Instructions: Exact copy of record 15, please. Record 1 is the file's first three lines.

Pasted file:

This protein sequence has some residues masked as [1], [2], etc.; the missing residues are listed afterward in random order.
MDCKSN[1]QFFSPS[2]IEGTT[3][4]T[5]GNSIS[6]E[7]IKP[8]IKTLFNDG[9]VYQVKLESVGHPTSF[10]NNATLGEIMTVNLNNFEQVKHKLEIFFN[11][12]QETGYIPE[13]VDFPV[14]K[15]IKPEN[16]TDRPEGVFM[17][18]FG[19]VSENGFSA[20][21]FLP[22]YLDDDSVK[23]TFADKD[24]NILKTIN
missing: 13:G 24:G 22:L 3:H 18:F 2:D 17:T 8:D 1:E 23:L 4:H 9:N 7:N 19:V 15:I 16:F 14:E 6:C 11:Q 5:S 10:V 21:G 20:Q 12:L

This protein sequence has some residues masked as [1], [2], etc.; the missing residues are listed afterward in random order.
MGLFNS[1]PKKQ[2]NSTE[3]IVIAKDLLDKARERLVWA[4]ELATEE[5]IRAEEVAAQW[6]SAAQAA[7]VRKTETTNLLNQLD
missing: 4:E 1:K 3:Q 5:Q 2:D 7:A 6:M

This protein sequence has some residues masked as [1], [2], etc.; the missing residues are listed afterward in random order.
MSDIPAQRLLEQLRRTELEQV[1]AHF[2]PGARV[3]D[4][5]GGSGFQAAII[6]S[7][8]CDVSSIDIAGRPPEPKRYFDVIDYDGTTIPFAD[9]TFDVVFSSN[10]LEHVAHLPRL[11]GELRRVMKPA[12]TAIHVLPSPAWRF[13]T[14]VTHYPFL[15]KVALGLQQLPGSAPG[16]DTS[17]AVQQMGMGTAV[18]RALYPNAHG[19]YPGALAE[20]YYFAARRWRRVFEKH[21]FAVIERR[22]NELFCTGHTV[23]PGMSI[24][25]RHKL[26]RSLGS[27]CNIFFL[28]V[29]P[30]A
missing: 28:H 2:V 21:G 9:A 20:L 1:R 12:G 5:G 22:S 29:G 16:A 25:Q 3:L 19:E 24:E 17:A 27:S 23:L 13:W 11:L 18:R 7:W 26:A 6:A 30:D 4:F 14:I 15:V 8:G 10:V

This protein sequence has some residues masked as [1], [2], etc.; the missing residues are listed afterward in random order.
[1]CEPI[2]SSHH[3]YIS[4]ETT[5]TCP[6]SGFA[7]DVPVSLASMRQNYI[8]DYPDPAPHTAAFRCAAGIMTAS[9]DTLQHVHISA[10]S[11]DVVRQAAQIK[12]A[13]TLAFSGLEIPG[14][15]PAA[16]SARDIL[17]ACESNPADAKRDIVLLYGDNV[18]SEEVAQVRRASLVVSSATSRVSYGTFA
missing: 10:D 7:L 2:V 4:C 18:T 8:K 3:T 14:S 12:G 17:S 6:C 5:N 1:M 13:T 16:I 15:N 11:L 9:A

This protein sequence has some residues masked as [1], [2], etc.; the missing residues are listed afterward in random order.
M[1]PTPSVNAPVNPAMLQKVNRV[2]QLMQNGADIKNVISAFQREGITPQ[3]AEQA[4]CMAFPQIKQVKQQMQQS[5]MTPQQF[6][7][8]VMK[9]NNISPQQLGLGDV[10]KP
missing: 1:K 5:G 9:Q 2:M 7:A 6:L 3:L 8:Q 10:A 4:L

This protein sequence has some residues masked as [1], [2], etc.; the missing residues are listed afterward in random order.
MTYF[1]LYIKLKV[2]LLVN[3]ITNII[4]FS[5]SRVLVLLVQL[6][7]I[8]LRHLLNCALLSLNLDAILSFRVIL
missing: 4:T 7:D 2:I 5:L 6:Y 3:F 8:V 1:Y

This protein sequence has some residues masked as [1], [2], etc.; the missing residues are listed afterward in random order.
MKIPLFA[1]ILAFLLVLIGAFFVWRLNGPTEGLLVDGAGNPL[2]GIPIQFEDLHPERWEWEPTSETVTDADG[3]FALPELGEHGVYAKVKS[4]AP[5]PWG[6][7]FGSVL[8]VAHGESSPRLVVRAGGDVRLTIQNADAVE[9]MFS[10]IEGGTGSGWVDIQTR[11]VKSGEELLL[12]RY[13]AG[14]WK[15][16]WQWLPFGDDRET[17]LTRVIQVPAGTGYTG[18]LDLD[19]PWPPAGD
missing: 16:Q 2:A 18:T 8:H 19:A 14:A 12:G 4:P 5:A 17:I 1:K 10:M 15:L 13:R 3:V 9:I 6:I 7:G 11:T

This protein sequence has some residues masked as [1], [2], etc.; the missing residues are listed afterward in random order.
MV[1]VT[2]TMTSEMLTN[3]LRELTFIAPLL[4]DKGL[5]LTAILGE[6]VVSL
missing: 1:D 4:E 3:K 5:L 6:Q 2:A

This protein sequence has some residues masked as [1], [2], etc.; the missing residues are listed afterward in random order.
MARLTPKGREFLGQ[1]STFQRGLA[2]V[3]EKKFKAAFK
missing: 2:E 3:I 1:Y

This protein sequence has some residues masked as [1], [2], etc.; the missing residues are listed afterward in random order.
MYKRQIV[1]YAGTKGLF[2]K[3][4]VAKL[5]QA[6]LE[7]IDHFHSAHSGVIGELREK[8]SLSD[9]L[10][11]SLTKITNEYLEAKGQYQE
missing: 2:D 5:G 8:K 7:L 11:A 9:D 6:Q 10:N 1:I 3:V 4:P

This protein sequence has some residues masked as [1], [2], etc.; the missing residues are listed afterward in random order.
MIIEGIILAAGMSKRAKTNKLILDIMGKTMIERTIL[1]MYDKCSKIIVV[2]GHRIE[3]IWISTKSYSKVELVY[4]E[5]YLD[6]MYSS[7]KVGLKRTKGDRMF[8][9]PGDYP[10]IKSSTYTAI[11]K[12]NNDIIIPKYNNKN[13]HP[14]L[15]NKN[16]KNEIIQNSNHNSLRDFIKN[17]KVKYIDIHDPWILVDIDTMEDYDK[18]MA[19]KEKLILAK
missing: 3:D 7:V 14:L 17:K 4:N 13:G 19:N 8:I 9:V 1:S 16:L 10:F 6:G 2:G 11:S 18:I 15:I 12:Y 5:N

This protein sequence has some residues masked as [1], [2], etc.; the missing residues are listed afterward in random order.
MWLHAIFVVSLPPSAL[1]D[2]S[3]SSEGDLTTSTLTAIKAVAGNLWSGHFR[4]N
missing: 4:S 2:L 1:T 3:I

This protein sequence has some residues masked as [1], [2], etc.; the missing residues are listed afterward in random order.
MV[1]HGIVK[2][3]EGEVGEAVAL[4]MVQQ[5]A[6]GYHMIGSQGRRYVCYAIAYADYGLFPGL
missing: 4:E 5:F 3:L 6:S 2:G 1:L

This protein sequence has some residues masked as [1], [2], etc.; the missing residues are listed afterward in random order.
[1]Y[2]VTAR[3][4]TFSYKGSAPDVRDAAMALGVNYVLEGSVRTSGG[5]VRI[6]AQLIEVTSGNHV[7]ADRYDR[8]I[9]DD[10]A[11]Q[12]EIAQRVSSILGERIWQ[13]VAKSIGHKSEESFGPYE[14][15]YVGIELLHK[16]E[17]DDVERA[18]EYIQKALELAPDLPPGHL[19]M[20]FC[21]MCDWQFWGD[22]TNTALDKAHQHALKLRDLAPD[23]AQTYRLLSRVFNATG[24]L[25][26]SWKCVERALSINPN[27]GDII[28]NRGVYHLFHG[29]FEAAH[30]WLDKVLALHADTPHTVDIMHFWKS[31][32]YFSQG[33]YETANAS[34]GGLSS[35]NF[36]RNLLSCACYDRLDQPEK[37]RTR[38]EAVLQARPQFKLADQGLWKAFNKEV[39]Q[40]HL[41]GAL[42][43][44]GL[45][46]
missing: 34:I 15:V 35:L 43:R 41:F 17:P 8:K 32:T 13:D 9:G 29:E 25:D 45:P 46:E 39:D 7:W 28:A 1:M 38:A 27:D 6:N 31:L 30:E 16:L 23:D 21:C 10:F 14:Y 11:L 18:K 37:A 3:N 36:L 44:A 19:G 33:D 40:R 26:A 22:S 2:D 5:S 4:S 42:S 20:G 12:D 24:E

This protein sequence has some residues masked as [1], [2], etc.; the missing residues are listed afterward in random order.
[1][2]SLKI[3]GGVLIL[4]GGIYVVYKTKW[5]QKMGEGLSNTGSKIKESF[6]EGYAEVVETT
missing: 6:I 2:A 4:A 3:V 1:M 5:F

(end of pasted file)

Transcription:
This protein sequence has some residues masked as [1], [2], etc.; the missing residues are listed afterward in random order.
[1][2]SLKI[3]GGVLIL[4]GGIYVVYKTKW[5]QKMGEGLSNTGSKIKESF[6]EGYAEVVETT
missing: 6:I 2:A 4:A 3:V 1:M 5:F